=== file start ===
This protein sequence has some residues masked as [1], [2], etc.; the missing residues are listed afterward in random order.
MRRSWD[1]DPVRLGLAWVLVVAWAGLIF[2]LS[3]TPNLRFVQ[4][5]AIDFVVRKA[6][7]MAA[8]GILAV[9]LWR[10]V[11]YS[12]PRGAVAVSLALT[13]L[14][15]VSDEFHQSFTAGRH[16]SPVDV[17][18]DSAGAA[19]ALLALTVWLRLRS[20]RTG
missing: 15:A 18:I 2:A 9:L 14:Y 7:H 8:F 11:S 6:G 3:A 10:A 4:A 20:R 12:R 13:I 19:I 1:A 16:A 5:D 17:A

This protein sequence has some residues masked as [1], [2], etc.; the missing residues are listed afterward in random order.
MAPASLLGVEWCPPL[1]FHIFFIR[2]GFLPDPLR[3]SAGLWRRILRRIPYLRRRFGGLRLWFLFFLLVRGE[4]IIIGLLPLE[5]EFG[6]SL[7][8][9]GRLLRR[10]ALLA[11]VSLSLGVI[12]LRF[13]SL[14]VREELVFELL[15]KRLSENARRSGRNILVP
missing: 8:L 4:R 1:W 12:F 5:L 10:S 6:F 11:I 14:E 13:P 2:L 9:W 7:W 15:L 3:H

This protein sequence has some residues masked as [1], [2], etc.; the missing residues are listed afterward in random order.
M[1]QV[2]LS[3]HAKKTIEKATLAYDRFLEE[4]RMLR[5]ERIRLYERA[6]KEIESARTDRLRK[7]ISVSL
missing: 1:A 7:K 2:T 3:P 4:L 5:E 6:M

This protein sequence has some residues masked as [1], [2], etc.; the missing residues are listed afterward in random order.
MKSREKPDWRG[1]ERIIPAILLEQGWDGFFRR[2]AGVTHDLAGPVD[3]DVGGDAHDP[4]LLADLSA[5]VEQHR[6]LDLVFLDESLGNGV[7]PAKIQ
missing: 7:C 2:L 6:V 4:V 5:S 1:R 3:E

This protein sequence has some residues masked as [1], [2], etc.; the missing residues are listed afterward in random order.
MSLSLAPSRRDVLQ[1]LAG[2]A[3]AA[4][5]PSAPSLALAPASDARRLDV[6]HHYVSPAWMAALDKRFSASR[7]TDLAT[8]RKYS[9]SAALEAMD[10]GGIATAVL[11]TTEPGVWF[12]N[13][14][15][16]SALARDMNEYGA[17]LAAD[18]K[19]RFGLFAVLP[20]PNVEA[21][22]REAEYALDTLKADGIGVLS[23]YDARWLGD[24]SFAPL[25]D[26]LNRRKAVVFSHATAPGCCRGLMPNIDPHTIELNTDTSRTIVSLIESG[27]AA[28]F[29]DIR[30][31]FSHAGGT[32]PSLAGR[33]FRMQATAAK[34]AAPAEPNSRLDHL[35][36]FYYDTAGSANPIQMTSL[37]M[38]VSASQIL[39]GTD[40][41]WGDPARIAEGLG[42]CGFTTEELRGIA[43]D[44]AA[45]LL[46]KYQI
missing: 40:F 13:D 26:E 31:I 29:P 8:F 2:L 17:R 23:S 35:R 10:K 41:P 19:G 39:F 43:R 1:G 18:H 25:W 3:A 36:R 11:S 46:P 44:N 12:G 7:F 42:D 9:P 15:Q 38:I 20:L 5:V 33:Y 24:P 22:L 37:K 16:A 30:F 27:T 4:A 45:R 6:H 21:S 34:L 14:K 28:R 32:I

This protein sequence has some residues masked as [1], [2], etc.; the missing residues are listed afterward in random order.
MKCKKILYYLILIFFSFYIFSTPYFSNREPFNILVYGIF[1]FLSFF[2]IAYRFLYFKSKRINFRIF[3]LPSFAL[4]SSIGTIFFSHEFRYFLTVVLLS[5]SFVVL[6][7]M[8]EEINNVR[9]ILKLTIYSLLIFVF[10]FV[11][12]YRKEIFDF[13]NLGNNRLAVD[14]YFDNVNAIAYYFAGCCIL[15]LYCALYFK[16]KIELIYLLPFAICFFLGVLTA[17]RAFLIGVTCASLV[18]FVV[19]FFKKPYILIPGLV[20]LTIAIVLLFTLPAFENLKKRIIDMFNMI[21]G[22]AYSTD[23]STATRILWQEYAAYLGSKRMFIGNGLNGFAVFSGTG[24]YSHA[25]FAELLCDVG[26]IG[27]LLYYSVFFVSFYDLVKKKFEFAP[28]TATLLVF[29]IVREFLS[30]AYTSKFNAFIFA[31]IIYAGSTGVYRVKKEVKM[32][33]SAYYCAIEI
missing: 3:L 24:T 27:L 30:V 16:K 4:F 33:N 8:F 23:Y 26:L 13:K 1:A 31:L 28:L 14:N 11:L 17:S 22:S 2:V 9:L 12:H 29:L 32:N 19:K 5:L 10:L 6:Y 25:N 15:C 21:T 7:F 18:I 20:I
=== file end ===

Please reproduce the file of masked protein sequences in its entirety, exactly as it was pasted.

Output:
This protein sequence has some residues masked as [1], [2], etc.; the missing residues are listed afterward in random order.
MRRSWD[1]DPVRLGLAWVLVVAWAGLIF[2]LS[3]TPNLRFVQ[4][5]AIDFVVRKA[6][7]MAA[8]GILAV[9]LWR[10]V[11]YS[12]PRGAVAVSLALT[13]L[14][15]VSDEFHQSFTAGRH[16]SPVDV[17][18]DSAGAA[19]ALLALTVWLRLRS[20]RTG
missing: 15:A 18:I 2:A 9:L 14:Y 7:H 8:F 11:S 6:G 3:A 10:A 4:A 20:R 12:R 13:I 19:I 1:A 16:A 5:D 17:A

This protein sequence has some residues masked as [1], [2], etc.; the missing residues are listed afterward in random order.
MAPASLLGVEWCPPL[1]FHIFFIR[2]GFLPDPLR[3]SAGLWRRILRRIPYLRRRFGGLRLWFLFFLLVRGE[4]IIIGLLPLE[5]EFG[6]SL[7][8][9]GRLLRR[10]ALLA[11]VSLSLGVI[12]LRF[13]SL[14]VREELVFELL[15]KRLSENARRSGRNILVP
missing: 8:L 4:R 1:W 12:F 5:L 10:S 6:F 11:I 14:E 13:P 2:L 9:W 7:W 15:L 3:H

This protein sequence has some residues masked as [1], [2], etc.; the missing residues are listed afterward in random order.
M[1]QV[2]LS[3]HAKKTIEKATLAYDRFLEE[4]RMLR[5]ERIRLYERA[6]KEIESARTDRLRK[7]ISVSL
missing: 1:A 7:K 2:T 3:P 4:L 5:E 6:M

This protein sequence has some residues masked as [1], [2], etc.; the missing residues are listed afterward in random order.
MKSREKPDWRG[1]ERIIPAILLEQGWDGFFRR[2]AGVTHDLAGPVD[3]DVGGDAHDP[4]LLADLSA[5]VEQHR[6]LDLVFLDESLGNGV[7]PAKIQ
missing: 7:C 2:L 6:V 4:V 5:S 1:R 3:E

This protein sequence has some residues masked as [1], [2], etc.; the missing residues are listed afterward in random order.
MSLSLAPSRRDVLQ[1]LAG[2]A[3]AA[4][5]PSAPSLALAPASDARRLDV[6]HHYVSPAWMAALDKRFSASR[7]TDLAT[8]RKYS[9]SAALEAMD[10]GGIATAVL[11]TTEPGVWF[12]N[13][14][15][16]SALARDMNEYGA[17]LAAD[18]K[19]RFGLFAVLP[20]PNVEA[21][22]REAEYALDTLKADGIGVLS[23]YDARWLGD[24]SFAPL[25]D[26]LNRRKAVVFSHATAPGCCRGLMPNIDPHTIELNTDTSRTIVSLIESG[27]AA[28]F[29]DIR[30][31]FSHAGGT[32]PSLAGR[33]FRMQATAAK[34]AAPAEPNSRLDHL[35][36]FYYDTAGSANPIQMTSL[37]M[38]VSASQIL[39]GTD[40][41]WGDPARIAEGLG[42]CGFTTEELRGIA[43]D[44]AA[45]LL[46]KYQI
missing: 40:F 13:D 26:E 31:I 29:P 8:F 2:L 17:R 23:S 35:R 10:K 41:P 19:G 39:F 43:R 1:G 18:H 25:W 3:A 36:R 11:S 46:P 44:N 12:G 7:F 42:D 9:P 15:Q 38:I 20:L 5:V 33:Y 24:P 22:L 37:K 16:A 30:F 27:T 4:A 45:R 6:H 21:S 34:L 14:K 28:R 32:I

This protein sequence has some residues masked as [1], [2], etc.; the missing residues are listed afterward in random order.
MKCKKILYYLILIFFSFYIFSTPYFSNREPFNILVYGIF[1]FLSFF[2]IAYRFLYFKSKRINFRIF[3]LPSFAL[4]SSIGTIFFSHEFRYFLTVVLLS[5]SFVVL[6][7]M[8]EEINNVR[9]ILKLTIYSLLIFVF[10]FV[11][12]YRKEIFDF[13]NLGNNRLAVD[14]YFDNVNAIAYYFAGCCIL[15]LYCALYFK[16]KIELIYLLPFAICFFLGVLTA[17]RAFLIGVTCASLV[18]FVV[19]FFKKPYILIPGLV[20]LTIAIVLLFTLPAFENLKKRIIDMFNMI[21]G[22]AYSTD[23]STATRILWQEYAAYLGSKRMFIGNGLNGFAVFSGTG[24]YSHA[25]FAELLCDVG[26]IG[27]LLYYSVFFVSFYDLVKKKFEFAP[28]TATLLVF[29]IVREFLS[30]AYTSKFNAFIFA[31]IIYAGSTGVYRVKKEVKM[32][33]SAYYCAIEI
missing: 3:L 24:T 27:L 30:V 16:K 4:F 33:N 8:F 23:Y 26:L 13:K 1:A 31:L 28:L 14:N 11:L 17:S 22:S 2:V 9:L 12:H 29:L 32:N 19:K 5:L 10:L 6:Y 25:N 15:C 21:T 7:F 18:I 20:I